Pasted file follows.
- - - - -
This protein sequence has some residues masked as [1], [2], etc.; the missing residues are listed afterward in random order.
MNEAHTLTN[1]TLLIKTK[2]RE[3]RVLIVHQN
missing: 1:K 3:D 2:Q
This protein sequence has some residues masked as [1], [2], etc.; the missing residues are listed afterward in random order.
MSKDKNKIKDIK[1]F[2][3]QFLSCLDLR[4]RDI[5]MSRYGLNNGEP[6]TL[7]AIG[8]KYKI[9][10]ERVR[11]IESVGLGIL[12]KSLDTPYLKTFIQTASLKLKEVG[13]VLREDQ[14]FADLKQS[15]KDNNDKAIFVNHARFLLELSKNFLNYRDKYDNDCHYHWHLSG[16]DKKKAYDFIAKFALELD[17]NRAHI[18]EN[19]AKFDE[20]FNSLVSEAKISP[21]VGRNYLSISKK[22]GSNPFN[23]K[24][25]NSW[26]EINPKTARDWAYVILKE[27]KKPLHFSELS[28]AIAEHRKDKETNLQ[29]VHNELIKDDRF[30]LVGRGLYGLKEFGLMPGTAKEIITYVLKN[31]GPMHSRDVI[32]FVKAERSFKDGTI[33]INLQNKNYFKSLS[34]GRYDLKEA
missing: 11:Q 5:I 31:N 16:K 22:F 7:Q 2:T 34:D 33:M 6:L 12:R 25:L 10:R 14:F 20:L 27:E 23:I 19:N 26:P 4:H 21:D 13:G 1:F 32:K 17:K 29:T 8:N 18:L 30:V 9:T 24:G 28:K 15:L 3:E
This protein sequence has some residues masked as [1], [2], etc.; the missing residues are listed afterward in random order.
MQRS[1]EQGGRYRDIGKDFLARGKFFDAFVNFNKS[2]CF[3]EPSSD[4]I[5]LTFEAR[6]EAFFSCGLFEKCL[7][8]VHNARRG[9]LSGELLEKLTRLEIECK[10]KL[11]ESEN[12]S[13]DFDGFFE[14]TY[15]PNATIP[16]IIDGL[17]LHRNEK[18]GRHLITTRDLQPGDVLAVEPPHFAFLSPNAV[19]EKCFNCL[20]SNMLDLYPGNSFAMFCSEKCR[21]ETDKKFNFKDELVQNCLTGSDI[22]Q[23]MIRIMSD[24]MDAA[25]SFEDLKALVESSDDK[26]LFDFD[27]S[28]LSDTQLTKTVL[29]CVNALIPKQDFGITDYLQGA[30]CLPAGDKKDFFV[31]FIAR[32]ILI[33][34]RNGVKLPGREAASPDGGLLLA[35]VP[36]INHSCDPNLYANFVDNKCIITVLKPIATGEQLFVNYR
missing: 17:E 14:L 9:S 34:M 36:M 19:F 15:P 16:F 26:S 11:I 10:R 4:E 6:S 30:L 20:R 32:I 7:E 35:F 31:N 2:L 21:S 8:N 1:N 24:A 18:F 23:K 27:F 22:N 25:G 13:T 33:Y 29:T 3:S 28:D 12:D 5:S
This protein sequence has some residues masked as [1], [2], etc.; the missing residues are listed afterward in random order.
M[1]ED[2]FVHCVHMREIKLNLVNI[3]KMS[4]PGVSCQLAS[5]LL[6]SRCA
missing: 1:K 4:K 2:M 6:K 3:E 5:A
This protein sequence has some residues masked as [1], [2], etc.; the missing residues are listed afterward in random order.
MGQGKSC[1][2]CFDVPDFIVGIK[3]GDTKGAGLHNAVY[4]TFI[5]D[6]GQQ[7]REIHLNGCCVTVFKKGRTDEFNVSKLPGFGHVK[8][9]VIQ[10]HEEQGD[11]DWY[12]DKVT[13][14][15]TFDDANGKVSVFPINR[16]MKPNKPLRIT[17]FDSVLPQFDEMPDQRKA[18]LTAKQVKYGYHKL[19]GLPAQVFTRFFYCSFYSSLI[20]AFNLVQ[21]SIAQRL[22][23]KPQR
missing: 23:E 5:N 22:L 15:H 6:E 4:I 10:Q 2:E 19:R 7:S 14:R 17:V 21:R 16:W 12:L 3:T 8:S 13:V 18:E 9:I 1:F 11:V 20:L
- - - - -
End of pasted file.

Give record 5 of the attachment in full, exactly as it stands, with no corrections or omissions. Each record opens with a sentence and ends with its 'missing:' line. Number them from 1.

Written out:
This protein sequence has some residues masked as [1], [2], etc.; the missing residues are listed afterward in random order.
MGQGKSC[1][2]CFDVPDFIVGIK[3]GDTKGAGLHNAVY[4]TFI[5]D[6]GQQ[7]REIHLNGCCVTVFKKGRTDEFNVSKLPGFGHVK[8][9]VIQ[10]HEEQGD[11]DWY[12]DKVT[13][14][15]TFDDANGKVSVFPINR[16]MKPNKPLRIT[17]FDSVLPQFDEMPDQRKA[18]LTAKQVKYGYHKL[19]GLPAQVFTRFFYCSFYSSLI[20]AFNLVQ[21]SIAQRL[22][23]KPQR
missing: 23:E 5:N 22:L 15:H 6:E 4:I 10:Q 2:E 19:R 7:S 14:R 17:V 21:R 16:W 12:L 3:T 8:S 13:V 18:E 9:I 1:F 11:V 20:L